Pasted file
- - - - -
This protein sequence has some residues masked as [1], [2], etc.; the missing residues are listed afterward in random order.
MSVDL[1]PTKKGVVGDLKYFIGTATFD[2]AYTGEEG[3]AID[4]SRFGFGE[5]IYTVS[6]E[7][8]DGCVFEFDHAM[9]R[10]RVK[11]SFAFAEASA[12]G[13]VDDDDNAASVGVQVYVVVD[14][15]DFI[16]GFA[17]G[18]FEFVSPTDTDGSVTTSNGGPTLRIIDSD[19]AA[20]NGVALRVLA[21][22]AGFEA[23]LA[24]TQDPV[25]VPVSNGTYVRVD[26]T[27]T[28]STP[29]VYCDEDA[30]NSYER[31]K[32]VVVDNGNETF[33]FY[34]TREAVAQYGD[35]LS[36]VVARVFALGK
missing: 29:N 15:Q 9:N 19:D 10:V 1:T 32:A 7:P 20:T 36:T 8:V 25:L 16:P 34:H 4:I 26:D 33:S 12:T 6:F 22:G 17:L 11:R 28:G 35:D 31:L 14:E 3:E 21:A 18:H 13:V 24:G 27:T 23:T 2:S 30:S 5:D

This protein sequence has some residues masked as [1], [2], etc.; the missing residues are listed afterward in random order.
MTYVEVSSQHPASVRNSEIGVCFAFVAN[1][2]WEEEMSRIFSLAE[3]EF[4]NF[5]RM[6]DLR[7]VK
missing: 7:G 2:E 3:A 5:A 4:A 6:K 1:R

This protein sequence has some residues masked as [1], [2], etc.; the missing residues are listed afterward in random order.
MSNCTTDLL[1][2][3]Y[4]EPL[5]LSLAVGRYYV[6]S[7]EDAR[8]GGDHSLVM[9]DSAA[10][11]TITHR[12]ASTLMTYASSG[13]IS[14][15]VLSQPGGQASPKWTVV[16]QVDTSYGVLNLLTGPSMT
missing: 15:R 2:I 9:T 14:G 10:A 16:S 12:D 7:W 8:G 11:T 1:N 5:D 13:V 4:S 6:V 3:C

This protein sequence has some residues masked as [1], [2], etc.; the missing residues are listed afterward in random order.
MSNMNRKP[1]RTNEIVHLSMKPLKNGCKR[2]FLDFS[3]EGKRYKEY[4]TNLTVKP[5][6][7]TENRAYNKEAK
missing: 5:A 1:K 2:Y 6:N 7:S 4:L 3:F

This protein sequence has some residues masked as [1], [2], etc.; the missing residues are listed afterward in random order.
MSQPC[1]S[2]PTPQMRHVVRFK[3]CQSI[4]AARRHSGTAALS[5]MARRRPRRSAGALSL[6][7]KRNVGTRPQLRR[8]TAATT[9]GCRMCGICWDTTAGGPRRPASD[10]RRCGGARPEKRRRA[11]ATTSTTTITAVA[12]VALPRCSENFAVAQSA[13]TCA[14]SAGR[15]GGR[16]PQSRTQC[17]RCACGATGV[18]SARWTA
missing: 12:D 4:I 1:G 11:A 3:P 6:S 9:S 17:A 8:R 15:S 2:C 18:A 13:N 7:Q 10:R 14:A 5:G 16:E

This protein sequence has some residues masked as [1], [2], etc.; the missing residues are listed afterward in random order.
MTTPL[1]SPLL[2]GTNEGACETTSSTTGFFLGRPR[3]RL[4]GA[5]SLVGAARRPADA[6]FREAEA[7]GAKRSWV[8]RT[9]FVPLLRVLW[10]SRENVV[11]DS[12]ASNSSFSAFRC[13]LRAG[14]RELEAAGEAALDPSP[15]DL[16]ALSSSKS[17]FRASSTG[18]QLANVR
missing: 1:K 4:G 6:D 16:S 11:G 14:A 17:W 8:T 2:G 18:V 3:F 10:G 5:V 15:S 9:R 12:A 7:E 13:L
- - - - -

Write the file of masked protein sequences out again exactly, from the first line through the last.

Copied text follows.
This protein sequence has some residues masked as [1], [2], etc.; the missing residues are listed afterward in random order.
MSVDL[1]PTKKGVVGDLKYFIGTATFD[2]AYTGEEG[3]AID[4]SRFGFGE[5]IYTVS[6]E[7][8]DGCVFEFDHAM[9]R[10]RVK[11]SFAFAEASA[12]G[13]VDDDDNAASVGVQVYVVVD[14][15]DFI[16]GFA[17]G[18]FEFVSPTDTDGSVTTSNGGPTLRIIDSD[19]AA[20]NGVALRVLA[21][22]AGFEA[23]LA[24]TQDPV[25]VPVSNGTYVRVD[26]T[27]T[28]STP[29]VYCDEDA[30]NSYER[31]K[32]VVVDNGNETF[33]FY[34]TREAVAQYGD[35]LS[36]VVARVFALGK
missing: 29:N 15:Q 9:N 19:D 10:V 1:T 32:A 7:P 20:T 36:T 8:V 25:L 16:P 34:H 4:I 26:D 33:S 12:T 6:F 22:G 17:L 11:R 28:G 35:D 31:L 14:E 3:E 21:A 18:H 13:V 24:G 27:T 23:T 2:S 30:S 5:D

This protein sequence has some residues masked as [1], [2], etc.; the missing residues are listed afterward in random order.
MTYVEVSSQHPASVRNSEIGVCFAFVAN[1][2]WEEEMSRIFSLAE[3]EF[4]NF[5]RM[6]DLR[7]VK
missing: 7:G 2:E 3:A 5:A 4:A 6:K 1:R

This protein sequence has some residues masked as [1], [2], etc.; the missing residues are listed afterward in random order.
MSNCTTDLL[1][2][3]Y[4]EPL[5]LSLAVGRYYV[6]S[7]EDAR[8]GGDHSLVM[9]DSAA[10][11]TITHR[12]ASTLMTYASSG[13]IS[14][15]VLSQPGGQASPKWTVV[16]QVDTSYGVLNLLTGPSMT
missing: 15:R 2:I 9:T 14:G 10:A 16:S 12:D 7:W 8:G 11:T 1:N 5:D 13:V 4:S 6:V 3:C

This protein sequence has some residues masked as [1], [2], etc.; the missing residues are listed afterward in random order.
MSNMNRKP[1]RTNEIVHLSMKPLKNGCKR[2]FLDFS[3]EGKRYKEY[4]TNLTVKP[5][6][7]TENRAYNKEAK
missing: 5:A 1:K 2:Y 6:N 7:S 4:L 3:F

This protein sequence has some residues masked as [1], [2], etc.; the missing residues are listed afterward in random order.
MSQPC[1]S[2]PTPQMRHVVRFK[3]CQSI[4]AARRHSGTAALS[5]MARRRPRRSAGALSL[6][7]KRNVGTRPQLRR[8]TAATT[9]GCRMCGICWDTTAGGPRRPASD[10]RRCGGARPEKRRRA[11]ATTSTTTITAVA[12]VALPRCSENFAVAQSA[13]TCA[14]SAGR[15]GGR[16]PQSRTQC[17]RCACGATGV[18]SARWTA
missing: 12:D 4:I 1:G 11:A 3:P 6:S 9:S 17:A 8:R 15:S 2:C 18:A 13:N 7:Q 10:R 14:A 5:G 16:E

This protein sequence has some residues masked as [1], [2], etc.; the missing residues are listed afterward in random order.
MTTPL[1]SPLL[2]GTNEGACETTSSTTGFFLGRPR[3]RL[4]GA[5]SLVGAARRPADA[6]FREAEA[7]GAKRSWV[8]RT[9]FVPLLRVLW[10]SRENVV[11]DS[12]ASNSSFSAFRC[13]LRAG[14]RELEAAGEAALDPSP[15]DL[16]ALSSSKS[17]FRASSTG[18]QLANVR
missing: 1:K 4:G 6:D 16:S 11:G 14:A 17:W 8:T 2:G 18:V 3:F 10:G 5:V 15:S 9:R 12:A 7:E 13:L